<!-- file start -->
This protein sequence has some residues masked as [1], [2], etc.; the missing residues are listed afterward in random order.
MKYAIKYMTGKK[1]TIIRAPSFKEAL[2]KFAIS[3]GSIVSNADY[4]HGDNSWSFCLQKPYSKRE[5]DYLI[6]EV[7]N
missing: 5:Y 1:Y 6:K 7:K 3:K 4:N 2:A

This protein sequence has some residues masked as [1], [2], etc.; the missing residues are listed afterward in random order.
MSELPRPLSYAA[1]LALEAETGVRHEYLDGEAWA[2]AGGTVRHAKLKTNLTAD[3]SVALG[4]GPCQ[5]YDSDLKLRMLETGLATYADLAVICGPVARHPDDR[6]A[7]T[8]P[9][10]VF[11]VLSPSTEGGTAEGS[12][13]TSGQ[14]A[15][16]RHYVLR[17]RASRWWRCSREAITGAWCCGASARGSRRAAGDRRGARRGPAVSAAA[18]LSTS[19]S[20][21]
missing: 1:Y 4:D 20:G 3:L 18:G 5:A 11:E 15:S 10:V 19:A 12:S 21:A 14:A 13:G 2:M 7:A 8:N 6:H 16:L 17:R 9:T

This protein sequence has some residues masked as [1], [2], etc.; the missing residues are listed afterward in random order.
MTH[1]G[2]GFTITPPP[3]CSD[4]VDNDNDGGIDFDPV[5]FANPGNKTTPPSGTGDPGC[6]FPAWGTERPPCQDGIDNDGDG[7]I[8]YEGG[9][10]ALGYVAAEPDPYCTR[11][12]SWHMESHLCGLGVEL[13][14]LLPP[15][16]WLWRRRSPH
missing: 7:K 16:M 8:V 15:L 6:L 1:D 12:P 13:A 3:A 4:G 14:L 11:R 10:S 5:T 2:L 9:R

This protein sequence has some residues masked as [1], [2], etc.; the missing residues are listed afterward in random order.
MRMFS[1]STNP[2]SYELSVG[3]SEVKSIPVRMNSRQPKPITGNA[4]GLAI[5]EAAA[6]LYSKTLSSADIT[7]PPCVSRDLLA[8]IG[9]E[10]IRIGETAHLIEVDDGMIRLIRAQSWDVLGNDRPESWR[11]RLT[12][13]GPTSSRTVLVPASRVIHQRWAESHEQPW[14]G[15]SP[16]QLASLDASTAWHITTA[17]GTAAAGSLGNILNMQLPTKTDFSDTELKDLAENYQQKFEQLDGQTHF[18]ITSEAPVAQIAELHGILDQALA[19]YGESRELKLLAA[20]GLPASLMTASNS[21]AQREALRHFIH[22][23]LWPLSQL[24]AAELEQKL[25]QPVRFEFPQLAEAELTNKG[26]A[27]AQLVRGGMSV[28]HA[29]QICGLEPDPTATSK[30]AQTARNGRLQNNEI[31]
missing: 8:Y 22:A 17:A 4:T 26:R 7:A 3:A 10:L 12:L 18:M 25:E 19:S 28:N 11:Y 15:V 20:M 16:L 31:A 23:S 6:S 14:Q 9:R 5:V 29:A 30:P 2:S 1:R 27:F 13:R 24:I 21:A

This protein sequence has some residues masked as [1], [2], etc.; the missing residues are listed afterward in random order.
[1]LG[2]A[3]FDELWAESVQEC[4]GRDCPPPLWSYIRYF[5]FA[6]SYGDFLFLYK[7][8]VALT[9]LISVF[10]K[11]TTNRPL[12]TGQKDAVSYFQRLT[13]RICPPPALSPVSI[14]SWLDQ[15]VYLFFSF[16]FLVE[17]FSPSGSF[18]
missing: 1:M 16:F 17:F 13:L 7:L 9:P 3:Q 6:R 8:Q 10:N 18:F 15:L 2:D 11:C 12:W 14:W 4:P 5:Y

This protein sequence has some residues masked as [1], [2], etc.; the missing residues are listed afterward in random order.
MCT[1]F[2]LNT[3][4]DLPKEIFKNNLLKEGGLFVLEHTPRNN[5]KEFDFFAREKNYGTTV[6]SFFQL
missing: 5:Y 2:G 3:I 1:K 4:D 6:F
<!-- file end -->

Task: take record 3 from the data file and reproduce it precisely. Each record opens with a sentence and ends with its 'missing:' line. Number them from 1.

This protein sequence has some residues masked as [1], [2], etc.; the missing residues are listed afterward in random order.
MTH[1]G[2]GFTITPPP[3]CSD[4]VDNDNDGGIDFDPV[5]FANPGNKTTPPSGTGDPGC[6]FPAWGTERPPCQDGIDNDGDG[7]I[8]YEGG[9][10]ALGYVAAEPDPYCTR[11][12]SWHMESHLCGLGVEL[13][14]LLPP[15][16]WLWRRRSPH
missing: 7:K 16:M 8:V 15:L 6:L 1:D 12:P 13:A 3:A 4:G 14:L 11:R 10:S 5:T 2:L 9:R